Monday, August 25, 2008

How to Get Ideas For Poems


Occasionally, persons who are not, or who do not see themselves as, writers of poetry, fiction, drama, and the like ask persons who do write such stuff, "How do you get ideas for [poetry, fiction, drama, etc.]?" I can't speak for all or really any of such writers; nonetheless, I suspect some of them might agree with my sense that a lot of writers find it fairly easy to "get ideas." It's the writing itself that is sometimes, maybe even often, the difficulty. It's one thing to have a good or great idea for a short story. It's another to write that short story, and it's still another to make that story as good as you think it needs to be.

In any event, a while back I wrote a poem about how to get ideas for poems. Perhaps the title is too obvious. I'm not sure.





How to Get Ideas for Poems


It's surprisingly easy. Since you're already in
your mind, even if others claim you're not, just
look around in there and see what's on the shelves
and prairies, in the tunnels and trade-shows::
sharks, appliances, jeans, turnips, primal scenes.
Maybe foaming dog-mouths full of teeth.

Scan acres and acres of words--native, transplanted,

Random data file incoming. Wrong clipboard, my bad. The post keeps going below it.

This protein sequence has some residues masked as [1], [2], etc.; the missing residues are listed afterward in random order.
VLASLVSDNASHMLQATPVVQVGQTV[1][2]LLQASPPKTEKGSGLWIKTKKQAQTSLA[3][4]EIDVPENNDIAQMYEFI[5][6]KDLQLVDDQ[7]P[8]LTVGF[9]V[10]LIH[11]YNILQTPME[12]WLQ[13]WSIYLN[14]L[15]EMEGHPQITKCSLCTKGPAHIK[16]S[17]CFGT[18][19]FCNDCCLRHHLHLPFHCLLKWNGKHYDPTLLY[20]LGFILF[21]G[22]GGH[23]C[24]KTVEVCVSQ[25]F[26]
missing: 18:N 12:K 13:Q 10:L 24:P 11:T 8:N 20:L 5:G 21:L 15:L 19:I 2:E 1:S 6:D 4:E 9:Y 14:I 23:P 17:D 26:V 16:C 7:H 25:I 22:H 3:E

farmed, found, pilfered, grafted, milled, mulched. It's
a little known fact that poems are made of words.

Allergies and outrages are good. Grudges, too.
Love? Sure. Why not? Do what you have to do.
You and your mind are already in the world,
in spite of jokes philosophers tell, so you don't
have to make special trips to peaks, Paris,
bull-fighting rings, deserts, or dance-halls
to find what advertisers call inspiration.

If you want inspiration, just keep breathing.
(If you want anything, just keep breathing.)
The poems will follow. Some ideas will cling
the way stickers stab socks when you walk
through brush and grass. Others will settle--
shadow, soot, silt, and shock. Some will pound
on the mind's door like a drunken neighbor
who came back to the wrong house. Some

will whisper and mumble like spies, gossips,
gamblers, and prophets. Basically, just
let it slip that you're a poet. The news
will get around your mind, and there will be
no end to the ideas. You'll have to
fight them off with poems.


Hans Ostrom

Copyright 2008 Hans Ostrom
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